“When you are down on the floor and feeling tired and sore, just look around and remember you have thousands of other Penn State students encouraging you,” said Nury, a sophomore from Lower Burrell.

In addition to Penn State students, alumni and friends from around the world will join in the celebration via Dance With Us, a fun and interactive call to action for people who are not at the University Park campus and want to get involved in the THON Weekend dance festivities. Midway through the event, at 6:45 p.m. Eastern time on Saturday, Feb. 16, THON is inviting everyone, everywhere to take part in Dance With Us, the first global coordinated line dance for charity, to raise awareness of childhood cancer. The program provides the opportunity for participants, no matter their location, to dance along with the THON dancers and experience the spirit, energy and atmosphere of THON while supporting the fight against pediatric cancer. A 30-second instructional line dance video, offering a tutorial for participants to learn the lyrics and moves, is posted on THON’s official Facebook page,!/events/394954170599517/.

“We anticipate this program to inspire line dances and viewing parties for THON Weekend across the globe,” said Will Martin, overall chairperson for THON. “This will allow Penn State fans and pediatric cancer fighters to feel like they are in the Bryce Jordan Center from any location.”

The final totals for New Kensington and all the other Penn State units will be announced at the conclusion of the marathon. Since 1977, THON has raised $89 million for the charity. In the past three years, the New Kensington THON committee has collected more than $122,000 to support pediatric cancer patients, families and researchers. Since 2002, the total is $216,000. Approximately 100 new families receive support each year.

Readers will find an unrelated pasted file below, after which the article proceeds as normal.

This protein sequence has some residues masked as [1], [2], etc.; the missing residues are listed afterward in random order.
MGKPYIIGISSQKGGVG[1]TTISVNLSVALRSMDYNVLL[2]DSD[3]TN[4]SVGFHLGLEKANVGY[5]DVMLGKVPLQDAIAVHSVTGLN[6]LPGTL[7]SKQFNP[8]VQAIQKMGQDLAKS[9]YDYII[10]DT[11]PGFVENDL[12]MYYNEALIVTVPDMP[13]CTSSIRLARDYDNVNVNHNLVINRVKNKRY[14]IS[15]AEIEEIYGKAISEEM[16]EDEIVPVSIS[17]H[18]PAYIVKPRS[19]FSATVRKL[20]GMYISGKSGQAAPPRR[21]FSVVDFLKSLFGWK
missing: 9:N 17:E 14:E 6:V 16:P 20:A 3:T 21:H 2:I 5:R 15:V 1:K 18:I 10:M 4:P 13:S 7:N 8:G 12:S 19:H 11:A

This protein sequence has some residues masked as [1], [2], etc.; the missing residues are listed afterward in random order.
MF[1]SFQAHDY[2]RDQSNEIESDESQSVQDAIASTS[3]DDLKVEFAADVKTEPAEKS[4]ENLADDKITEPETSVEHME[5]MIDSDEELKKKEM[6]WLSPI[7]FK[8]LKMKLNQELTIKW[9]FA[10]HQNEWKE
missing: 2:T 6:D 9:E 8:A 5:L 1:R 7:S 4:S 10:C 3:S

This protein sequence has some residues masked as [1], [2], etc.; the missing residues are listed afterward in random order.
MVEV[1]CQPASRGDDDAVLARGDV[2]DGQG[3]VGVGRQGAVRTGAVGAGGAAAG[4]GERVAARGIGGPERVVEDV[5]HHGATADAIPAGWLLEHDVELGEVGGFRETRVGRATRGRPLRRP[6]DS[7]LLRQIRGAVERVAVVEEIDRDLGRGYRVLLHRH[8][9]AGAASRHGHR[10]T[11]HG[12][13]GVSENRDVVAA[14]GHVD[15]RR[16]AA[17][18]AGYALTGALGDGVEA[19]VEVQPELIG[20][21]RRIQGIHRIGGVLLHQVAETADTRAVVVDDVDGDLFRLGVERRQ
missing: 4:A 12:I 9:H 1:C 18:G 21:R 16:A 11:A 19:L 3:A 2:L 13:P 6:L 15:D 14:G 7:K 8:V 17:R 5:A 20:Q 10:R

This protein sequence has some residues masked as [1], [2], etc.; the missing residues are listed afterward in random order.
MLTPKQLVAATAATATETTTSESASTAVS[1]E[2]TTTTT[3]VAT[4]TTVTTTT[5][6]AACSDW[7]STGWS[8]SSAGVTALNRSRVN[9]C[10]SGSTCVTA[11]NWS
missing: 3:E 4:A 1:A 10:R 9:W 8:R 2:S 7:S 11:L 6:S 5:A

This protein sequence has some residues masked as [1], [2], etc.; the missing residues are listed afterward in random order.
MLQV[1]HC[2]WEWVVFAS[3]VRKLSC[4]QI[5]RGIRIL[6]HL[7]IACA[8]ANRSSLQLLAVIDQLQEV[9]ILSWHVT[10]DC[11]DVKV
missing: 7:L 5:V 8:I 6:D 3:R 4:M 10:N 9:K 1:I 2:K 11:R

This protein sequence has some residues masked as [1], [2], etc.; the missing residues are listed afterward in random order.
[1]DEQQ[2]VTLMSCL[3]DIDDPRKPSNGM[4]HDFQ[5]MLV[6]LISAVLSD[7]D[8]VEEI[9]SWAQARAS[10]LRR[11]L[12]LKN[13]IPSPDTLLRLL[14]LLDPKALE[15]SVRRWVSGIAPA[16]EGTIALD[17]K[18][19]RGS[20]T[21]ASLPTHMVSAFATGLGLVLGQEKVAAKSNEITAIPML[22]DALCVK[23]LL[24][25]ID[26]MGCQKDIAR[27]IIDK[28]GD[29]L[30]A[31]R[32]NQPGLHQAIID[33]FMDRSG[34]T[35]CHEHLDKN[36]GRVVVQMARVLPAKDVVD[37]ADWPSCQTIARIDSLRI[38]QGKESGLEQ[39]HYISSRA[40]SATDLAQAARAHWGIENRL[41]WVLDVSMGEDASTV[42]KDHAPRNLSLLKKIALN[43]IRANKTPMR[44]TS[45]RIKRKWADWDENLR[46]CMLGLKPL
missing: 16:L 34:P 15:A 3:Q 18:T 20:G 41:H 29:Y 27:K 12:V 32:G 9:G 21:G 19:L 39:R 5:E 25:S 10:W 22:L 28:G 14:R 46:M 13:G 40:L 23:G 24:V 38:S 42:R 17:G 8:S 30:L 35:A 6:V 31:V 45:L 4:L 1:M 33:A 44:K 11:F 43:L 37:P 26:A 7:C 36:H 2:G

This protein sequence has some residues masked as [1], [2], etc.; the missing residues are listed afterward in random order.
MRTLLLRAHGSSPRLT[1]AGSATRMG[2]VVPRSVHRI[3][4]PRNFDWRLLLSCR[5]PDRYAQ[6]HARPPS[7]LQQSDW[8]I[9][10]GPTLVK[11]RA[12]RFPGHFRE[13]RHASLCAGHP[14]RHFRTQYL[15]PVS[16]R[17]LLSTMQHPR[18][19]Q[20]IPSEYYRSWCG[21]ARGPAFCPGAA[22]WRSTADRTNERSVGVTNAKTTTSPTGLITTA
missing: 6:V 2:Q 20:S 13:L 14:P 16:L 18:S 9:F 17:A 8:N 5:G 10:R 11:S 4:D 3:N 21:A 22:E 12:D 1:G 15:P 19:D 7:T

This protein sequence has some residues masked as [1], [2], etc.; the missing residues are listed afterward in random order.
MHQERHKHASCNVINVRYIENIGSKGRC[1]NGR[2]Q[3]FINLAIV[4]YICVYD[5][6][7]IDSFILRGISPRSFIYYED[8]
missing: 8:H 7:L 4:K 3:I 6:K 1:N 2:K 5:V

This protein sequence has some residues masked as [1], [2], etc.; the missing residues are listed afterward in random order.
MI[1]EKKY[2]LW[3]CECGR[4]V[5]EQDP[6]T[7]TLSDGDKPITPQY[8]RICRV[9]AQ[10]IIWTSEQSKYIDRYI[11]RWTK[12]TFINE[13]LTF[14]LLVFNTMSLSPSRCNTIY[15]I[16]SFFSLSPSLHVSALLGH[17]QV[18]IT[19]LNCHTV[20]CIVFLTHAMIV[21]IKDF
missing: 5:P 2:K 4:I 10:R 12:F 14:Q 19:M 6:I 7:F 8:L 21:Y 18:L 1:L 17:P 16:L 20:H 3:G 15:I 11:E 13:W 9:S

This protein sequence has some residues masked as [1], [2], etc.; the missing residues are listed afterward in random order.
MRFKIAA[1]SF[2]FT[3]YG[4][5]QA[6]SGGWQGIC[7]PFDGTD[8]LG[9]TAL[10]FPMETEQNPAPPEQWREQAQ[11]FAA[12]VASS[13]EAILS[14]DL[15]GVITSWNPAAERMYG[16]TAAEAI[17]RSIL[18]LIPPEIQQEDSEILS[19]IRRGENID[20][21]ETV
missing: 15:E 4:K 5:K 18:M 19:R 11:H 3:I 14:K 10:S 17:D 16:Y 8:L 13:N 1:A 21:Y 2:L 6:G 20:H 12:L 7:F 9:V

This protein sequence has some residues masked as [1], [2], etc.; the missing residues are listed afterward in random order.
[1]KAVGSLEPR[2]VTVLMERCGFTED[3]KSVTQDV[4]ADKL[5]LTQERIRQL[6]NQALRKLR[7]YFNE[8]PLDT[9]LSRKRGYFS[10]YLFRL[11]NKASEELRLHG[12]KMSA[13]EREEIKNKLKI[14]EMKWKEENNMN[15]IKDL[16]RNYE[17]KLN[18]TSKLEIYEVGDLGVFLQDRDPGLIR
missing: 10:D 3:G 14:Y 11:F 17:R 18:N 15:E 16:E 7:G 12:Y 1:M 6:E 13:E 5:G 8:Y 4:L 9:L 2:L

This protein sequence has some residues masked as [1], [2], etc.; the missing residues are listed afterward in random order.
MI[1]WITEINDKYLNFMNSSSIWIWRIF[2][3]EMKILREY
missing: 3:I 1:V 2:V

Nury set New Kensington's goal at $55,000, the most ambitious total in campus history. Since last semester, campus students have been fundraising in earnest, sponsoring a variety of activities, including a spaghetti dinner, zumba night and a pie throwing contest, for what is believed to be the largest student-run philanthropy in the world.

Canning stands out as the most fun and the most lucrative fundraising vehicle for Nury’s cadre of volunteers. Rain or shine, the students stood outside area businesses, explaining the THON mission and collecting money from patrons. The cheerful demeanors of the volunteers provided the impetus for patrons to connect with their philanthropic inner being.

“Canning weekends are my favorite because you meet people who know about THON,” said Rockwell, a Valley High School graduate and a member of numerous campus organization and committees. “You get to listen to their stories while you share your stories. Canning weekends are what got me pumped up for THON.”

The New Kensington dancers will had a grand send-off Feb. 12, with a campus-wide "pot-luck" dinner. The terpsichoreans need to “carbo-load,” and students, faculty and staff were encouraged to bring an assortment of pastas and other high-energy foods to help the foursome boogie all weekend.

“I wanted to be involved in a charitable organization that supported both cancer research, and dealing with child loss and illness,” said Staniszewski, a graduate of St. Joseph High School. “My grandfather died of cancer, and my mother has had several miscarriages.”

Donations can be made by visiting To credit the New Kensington campus, donors should go to “Gift and Dancer Support,” click the button “Click to support the THON Organization or Dancer of your choice” and designate New Kensington, which is listed under General Organizations.

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Last Updated March 28, 2013